Monday, January 21, 2008

Q-Tip Interview

Read the full interview in the next issue of LTD magazine.

Renaissance. Man.
After two unreleased albums and years of redtape, Q-Tip finally gets to showcase the energy that made him great.

It’s press day and Q-tip is roaming the city multitasking—handling his business while fielding questions on his cell phone. I apparently was conferenced in to a shoddy cell phone connection that had more dropouts than an adult school full of pregnant teenagers. Unaffected by the distraction, and despite the years of label turmoil (4 labels; 2 shelved albums) he chats away with a collected calmness only found in long standing veterans of the music industry.

Q-Tip’s last major release happened 8 years ago with Amplified. The singles “Vivrant Thing” and “Breathe & Stop” bode well with the mainstream but it left most of the Tribe fans wondering if the solo Native Tongue that helped shape the late 80s and early 90s was coming back to his roots. His follow-ups “Kamaal the Abstract” and “Open” were hailed by critics as that return but they never made it to the music racks.

In recent years Q-Tip has ramped up his visibility by sharing the stage with a temporarily reunited A Tribe Called Quest. But more importantly he’s spent the hiatus fine-tuning the sound he’s created with his five-piece band and patiently waiting for his sophomore album’s release.

It’s been years since your heyday, what do you do that keeps you relevant?
You can’t get caught up in the Joneses. You just do what makes you feel good. People will always gravitate towards the truth. I don’t get caught up with getting this cat or that cat on a song. I don’t go around thinking that I need to get a Soulja Boy on my record. You play yourself when you do that.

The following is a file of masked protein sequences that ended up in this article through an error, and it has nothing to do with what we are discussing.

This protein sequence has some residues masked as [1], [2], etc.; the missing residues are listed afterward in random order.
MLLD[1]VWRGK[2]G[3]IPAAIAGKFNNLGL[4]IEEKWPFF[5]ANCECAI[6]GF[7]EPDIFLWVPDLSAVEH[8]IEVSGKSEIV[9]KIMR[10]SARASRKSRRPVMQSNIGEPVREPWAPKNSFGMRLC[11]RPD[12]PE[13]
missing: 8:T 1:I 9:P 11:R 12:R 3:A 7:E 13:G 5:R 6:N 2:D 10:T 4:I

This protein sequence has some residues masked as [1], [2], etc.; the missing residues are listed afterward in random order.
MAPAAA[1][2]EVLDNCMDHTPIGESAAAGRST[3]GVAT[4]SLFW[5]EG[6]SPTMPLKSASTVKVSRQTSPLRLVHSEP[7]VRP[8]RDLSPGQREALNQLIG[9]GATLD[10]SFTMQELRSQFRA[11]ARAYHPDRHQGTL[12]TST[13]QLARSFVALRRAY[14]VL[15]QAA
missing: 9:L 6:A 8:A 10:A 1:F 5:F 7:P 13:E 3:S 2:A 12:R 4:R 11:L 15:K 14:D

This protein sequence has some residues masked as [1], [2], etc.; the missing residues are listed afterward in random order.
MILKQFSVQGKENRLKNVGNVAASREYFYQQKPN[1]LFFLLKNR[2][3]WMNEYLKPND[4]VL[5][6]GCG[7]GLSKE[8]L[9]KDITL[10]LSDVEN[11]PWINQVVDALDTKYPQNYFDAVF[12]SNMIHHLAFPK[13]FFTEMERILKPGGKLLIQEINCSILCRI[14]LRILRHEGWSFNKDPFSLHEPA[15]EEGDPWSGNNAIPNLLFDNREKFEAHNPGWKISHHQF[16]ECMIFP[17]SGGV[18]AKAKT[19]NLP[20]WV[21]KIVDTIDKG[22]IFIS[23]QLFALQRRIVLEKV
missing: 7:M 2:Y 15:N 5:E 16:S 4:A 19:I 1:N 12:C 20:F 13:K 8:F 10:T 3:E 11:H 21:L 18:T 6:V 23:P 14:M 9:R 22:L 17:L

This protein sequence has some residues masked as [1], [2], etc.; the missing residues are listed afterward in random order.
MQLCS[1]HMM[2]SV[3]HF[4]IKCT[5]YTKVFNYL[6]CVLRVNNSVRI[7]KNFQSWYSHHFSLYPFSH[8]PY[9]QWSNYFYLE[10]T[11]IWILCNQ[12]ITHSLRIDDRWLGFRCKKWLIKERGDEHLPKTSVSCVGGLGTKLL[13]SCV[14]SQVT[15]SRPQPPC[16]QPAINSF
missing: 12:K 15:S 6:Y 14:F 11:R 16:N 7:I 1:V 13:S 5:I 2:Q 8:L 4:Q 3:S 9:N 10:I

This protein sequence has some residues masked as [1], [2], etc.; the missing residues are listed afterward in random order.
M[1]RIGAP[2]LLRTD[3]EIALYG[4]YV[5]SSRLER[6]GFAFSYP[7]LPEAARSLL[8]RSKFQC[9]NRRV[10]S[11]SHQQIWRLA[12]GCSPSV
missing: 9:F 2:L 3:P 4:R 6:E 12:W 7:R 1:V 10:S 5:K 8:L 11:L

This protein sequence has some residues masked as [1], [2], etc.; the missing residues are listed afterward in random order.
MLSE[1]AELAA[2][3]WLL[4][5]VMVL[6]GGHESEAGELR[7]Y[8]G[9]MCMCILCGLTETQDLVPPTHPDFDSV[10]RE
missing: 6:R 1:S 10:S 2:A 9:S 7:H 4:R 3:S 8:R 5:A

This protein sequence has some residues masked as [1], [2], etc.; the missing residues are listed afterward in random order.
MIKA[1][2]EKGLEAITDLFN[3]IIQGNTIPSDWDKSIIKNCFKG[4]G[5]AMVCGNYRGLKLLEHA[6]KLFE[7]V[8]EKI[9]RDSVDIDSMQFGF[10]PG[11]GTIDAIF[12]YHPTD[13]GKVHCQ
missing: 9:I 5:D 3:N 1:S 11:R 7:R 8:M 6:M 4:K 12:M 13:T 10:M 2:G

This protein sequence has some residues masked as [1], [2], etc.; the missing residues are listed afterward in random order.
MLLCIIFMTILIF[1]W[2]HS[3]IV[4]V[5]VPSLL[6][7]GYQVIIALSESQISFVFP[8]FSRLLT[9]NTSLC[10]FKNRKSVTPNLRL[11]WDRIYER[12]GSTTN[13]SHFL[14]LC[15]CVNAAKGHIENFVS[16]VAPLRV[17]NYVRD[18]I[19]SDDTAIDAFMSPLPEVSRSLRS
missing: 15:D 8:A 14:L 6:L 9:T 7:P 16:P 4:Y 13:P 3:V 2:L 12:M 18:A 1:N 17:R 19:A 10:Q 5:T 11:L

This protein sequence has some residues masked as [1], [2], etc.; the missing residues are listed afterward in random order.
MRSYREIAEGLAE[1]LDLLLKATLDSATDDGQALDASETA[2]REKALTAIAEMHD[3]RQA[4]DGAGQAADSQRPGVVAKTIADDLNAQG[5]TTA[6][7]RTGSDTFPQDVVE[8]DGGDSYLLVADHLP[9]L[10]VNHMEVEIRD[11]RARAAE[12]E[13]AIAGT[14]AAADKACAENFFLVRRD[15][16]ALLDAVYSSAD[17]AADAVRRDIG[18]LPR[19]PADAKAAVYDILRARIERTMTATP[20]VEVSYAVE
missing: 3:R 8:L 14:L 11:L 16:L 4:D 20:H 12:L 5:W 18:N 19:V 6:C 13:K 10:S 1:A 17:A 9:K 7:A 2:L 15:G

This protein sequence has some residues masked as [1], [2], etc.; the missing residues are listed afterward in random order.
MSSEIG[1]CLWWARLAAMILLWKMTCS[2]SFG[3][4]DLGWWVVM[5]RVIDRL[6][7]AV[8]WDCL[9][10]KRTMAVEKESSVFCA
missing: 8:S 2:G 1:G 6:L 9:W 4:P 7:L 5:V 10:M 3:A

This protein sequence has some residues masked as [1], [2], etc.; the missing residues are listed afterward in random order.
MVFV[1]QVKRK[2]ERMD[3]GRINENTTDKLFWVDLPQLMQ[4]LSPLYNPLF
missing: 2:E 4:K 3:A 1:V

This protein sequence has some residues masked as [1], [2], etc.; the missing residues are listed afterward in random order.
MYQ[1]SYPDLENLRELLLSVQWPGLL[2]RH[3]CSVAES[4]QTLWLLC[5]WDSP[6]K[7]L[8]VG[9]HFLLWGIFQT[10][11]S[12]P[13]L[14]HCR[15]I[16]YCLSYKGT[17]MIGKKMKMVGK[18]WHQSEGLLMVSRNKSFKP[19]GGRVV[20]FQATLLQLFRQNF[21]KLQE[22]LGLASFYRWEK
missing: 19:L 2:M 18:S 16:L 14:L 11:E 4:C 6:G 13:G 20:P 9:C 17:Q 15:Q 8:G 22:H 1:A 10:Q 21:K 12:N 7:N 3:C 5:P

Are you worried about it’s (The Renaissance) release—especially since they shelved “Kamaal the Abstract” (2002) and “Open” (2005)?
Well they actually didn’t shelve those two albums. With “Open” the Dreamworks went under. With “Kamaal the Abstract” I got released off of Arista due to some creative differences. I got the rights back and I’m working to get that out after Renaissance.

I once asked Posdnuos and Trugoy if they could do anything differently in their career and in true hip hop timing they responded one after another with “I would have kept the masters…” “…instead of handing them to Tommy Boy”. Is there anything that you’d have done different?
Done differently? I don’t have any regrets. It’s destiny you can’t get caught up in that. But in regards to keeping the masters that’s a really good answer. You gotta try to do that right there. Keeping the masters means you keep all your music. You are the principal so you get to decide what happens to it. It tips the economics in your favor—you can choose if it goes into a movie a commercial another song and you get to decide for how much.

Find a copy of LTD mag for the rest...

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